And it was only when certain frightened president decided to actually say we don’t do that anymore. We’ll let them merge again. And they did exactly the same as before. They’re creatures that don’t change their stripes, I’m afraid. So are we ever going to see a collapse of the banking system? Do you got to see a radical change in the banking system as part of the ventricle, I should see them on the high street anymore because they barely exist.

But also the way we’re going about funding ourselves and new types of investments structure coming through, don’t just be in the likes of crypto stuff with Blockchain there all sorts of other variations going through which technology allows us to do, but just one of the I did mention the other side of that question you had start with about commodities, we have a series inflationary issue here. If you look at input inflation into manufacturing at the moment is running about 13%. That does not mean that we end up paying 30%

You could probably have that. But nonetheless, we’re seeing inflation, worryingly, almost becoming embedded. Now, the good thing about inflation, of course, it’s month by month, so the bad month, last year, when oil was going up very dramatically, will actually drop out. But you’re seeing inflation coming more embedded, embedded into salaries into also the cost of production.

And remember, it’s been all the papers, Ukraine is one of the largest exporter of wheat, bananas, sunflower and such like, along with Russia, Canada and America, and they had a rotten harvests last year, global warming to take it back. But that’s not the issue I that we’re going to be spending a huge amount more on inflation that doesn’t exist yet. This will be in the autumn going through the spring. But there’s another issue. That is those countries which are completely dependent upon Ukrainian exports of grain and such like those which are quite have got weak political structures. That will open to social disruption, Tunisia, Libya, Egypt, let alone the basket cases of say, Lebanon and Eritrea and Yemen.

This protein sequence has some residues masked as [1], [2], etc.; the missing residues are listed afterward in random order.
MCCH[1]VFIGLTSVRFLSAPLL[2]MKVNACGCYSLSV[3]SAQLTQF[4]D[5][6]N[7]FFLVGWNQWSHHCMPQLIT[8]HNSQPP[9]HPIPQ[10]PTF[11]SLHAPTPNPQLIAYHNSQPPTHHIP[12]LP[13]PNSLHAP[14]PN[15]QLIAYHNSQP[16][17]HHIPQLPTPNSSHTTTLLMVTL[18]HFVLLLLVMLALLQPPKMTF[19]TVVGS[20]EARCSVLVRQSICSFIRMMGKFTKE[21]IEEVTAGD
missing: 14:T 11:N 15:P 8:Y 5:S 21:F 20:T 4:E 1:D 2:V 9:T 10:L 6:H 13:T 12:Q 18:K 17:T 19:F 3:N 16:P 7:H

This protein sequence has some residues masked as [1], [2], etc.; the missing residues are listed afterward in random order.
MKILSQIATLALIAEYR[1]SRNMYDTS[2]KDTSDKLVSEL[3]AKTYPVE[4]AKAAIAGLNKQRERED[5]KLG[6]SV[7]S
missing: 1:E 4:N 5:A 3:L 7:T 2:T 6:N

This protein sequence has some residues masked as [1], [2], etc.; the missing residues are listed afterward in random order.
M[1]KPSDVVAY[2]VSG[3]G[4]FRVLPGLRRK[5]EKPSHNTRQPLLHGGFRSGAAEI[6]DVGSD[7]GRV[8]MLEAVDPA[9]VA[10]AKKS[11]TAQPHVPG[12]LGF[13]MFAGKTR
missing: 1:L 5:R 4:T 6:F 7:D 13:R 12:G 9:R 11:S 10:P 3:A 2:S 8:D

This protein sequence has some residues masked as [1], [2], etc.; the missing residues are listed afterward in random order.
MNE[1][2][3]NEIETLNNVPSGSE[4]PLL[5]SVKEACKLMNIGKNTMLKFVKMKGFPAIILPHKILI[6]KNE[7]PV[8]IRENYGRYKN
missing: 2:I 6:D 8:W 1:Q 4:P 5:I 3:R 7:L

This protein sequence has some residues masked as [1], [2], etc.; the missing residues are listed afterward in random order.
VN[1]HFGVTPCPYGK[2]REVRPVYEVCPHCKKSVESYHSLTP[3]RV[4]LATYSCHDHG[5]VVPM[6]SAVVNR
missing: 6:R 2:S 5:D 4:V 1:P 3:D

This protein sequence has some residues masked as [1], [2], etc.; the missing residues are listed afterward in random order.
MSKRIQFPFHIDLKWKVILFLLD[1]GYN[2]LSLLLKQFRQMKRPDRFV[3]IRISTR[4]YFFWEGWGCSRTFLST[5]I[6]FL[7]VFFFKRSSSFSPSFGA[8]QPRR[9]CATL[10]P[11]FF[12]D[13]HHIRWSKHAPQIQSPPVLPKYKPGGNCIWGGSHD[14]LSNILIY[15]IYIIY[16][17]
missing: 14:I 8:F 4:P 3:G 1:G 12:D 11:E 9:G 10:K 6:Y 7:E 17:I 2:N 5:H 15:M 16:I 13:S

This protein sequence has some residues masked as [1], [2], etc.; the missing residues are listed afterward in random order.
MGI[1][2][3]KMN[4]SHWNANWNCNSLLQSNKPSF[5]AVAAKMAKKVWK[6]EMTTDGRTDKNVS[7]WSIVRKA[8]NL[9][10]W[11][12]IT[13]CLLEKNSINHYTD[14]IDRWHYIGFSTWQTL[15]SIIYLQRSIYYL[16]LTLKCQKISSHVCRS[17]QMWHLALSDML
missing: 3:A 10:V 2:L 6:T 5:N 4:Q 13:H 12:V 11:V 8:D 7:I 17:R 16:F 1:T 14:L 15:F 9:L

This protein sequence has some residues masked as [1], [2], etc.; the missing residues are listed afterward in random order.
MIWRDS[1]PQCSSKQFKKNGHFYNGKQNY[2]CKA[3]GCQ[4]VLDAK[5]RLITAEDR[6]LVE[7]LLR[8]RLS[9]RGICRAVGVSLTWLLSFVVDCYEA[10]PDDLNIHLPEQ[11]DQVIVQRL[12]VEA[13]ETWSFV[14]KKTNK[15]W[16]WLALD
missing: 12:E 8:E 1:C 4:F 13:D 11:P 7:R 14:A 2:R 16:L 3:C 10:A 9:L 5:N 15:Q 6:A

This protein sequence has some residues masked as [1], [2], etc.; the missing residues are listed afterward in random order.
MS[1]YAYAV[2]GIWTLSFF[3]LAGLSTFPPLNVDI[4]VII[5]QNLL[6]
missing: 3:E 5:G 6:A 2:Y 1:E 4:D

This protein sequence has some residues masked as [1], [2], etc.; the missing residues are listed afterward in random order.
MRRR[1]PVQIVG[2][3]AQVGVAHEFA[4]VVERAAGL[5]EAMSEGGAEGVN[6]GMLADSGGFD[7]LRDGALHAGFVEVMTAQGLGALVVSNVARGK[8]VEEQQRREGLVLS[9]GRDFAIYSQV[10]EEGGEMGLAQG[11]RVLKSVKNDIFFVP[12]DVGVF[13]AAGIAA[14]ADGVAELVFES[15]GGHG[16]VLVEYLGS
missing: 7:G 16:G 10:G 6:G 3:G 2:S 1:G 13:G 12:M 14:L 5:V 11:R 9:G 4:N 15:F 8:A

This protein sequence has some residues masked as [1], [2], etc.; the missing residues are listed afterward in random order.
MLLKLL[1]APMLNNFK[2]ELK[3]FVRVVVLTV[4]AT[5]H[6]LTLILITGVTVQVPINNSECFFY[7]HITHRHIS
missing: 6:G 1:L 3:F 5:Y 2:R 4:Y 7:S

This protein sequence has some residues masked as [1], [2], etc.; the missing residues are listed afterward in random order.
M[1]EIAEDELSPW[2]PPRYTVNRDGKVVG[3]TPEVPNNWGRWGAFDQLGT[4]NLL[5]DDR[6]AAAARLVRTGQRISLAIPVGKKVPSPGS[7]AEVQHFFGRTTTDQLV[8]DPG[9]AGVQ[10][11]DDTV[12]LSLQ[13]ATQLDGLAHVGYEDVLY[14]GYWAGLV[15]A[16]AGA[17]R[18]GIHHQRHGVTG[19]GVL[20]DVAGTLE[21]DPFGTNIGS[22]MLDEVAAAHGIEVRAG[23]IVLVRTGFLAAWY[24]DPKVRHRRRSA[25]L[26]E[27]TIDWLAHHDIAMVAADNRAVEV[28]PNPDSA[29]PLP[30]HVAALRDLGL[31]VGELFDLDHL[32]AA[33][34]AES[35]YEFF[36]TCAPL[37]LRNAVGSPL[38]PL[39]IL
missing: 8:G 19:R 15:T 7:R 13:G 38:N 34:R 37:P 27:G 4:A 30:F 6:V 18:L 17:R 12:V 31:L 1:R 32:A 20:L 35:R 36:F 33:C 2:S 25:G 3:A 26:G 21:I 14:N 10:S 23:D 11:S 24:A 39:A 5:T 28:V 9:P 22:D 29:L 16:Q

And if you start seeing further destabilise, yes, like that’s us, that’s pretty sad. See the likes of ISIS coming in and causing more problems? Does that affect us? Yes, it does. Because it affects the one word that runs any economy, whether it’s us in Ireland, domestic world, or internationally, confidence and confidence so far has been there. But you can see how this could get very easily rattled. So I’m very concerned over the forthcoming year, we end up with a recession or not remember, a session is only two quarters, a shrinking economy.

So it’s not that huge. But nonetheless, it could turn very nasty indeed. And with such a gaseous you’re happening in Eastern Europe at the moment, this is something that no one would have actually really foreseen, breaking out into such a conflagration and could potentially get significantly worse, as the more scale of scare mongering journalists around us will happily say,